I clear my throat and speak clearly—it’s been ingrained into me ever since I could remember, after all. “Eight thousand.”

Brand stares me down, not a hint of emotion etching his beautiful olive skin.

“Nine thousand.”

I turn, and unlike Brand, emotion is bleeding from the cougar—anger pouring off of her in waves.

I turn back to the announcer and raise my paddle with conviction this time. “Ten!”

A whoop, a holler, and a bit of applause erupt around me, but I pay them no attention.

“Ten thousand, five hundred.”

I don’t give the cougar the satisfaction of a glance. I’m committed to the game at this point and ignore all thoughts of how many hours I’ll have to bill to pay for this…

This …


I’m not proud of it but there’s no other way to describe it.

I raise my paddle again. “Eleven.”

It’s small but I don’t miss it—Brand shakes his head.


Damn the cougar.

“Twelve,” I counter, refusing to give her the satisfaction of my attention.

Her bid is swift. “Twelve-five.”

I expel all the air in my lungs and scrutinize the man and the dog, both of whom I’m allowing to control my future. Money I can’t afford to spend on anything but student loans, or saving for a small down payment on a tiny house. Or, who knows, maybe a splurge on a good pair of shoes that aren’t dupes.

My paddle—bent, wrinkled, and crushed since I had no plans for it to see any action tonight—finds the space above my head. “Fifteen thousand.”

Brand’s eyes narrow and the doodle, as if understanding the worth of the hard-earned dollar, barks.

I don’t dare turn to see what my competition is doing and pray the small fortune I pledged is enough since my one and only credit card maxes out at sixteen thousand.

“Well, I’ll be!” The announcer waves his hand in the air and I remotely wonder if he doubles as a Southern Baptist preacher. “When they asked me to volunteer to lead tonight’s auction, I never—never—thought it would get as exciting as this. Fifteen-thousand dollars for a floppy-eared puppy and a date with a local hero. This is drama made for cable TV, if I’ve ever seen it. Do I hear sixteen?”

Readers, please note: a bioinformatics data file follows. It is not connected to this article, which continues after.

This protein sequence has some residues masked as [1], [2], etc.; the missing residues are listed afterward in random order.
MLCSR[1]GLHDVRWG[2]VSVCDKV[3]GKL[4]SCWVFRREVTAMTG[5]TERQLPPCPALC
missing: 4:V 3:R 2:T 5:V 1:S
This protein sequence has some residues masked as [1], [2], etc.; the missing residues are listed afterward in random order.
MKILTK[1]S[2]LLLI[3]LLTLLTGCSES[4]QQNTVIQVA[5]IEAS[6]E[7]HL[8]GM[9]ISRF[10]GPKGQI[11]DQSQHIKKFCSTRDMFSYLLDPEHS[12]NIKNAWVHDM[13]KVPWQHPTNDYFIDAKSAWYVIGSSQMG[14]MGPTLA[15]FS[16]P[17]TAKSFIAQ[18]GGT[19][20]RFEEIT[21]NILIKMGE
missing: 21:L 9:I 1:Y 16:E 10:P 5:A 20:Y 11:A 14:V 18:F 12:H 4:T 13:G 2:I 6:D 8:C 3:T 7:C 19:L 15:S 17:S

Please, no.

“Fifteen-five?” he eggs.

I swallow the bile that bubbles in my throat like the cauldron I’m about to dive into headfirst.

Female murmurs return and the hair on my arms stands straight. I hold my breath waiting for something.


“Fifteen. Going once…”

Holy shit.

“Going twice…”

What have I done?

“Three times!”

I gasp as a beacon of light blinds me and I curse the audacity that masked itself as bravery just hours ago.

Bravery, my ass.

Consequences can be life changing. I fear I’ve tickled the beast.

I jerk at the slam of the gavel, sealing my fate. “The broody Brand and happy pup go to bidder six-four-two-eight, the lovely lady in black with a philanthropic heart.”

Philanthropic my ass.

As cheers erupt around me, I don’t waste any time. With the damn paddle in my sweaty grip, I turn on my cheap heel and head for the back of the room.

When I exit the ballroom doors, Kate is nowhere to be found, but there is a line at the table where I’m supposed to pay for my overwhelming obsession. I ignore every woman waiting and cut straight to the front. “Excuse me, I’m a doctor. I’ve been called out on an emergency. I need to pay for the damage.”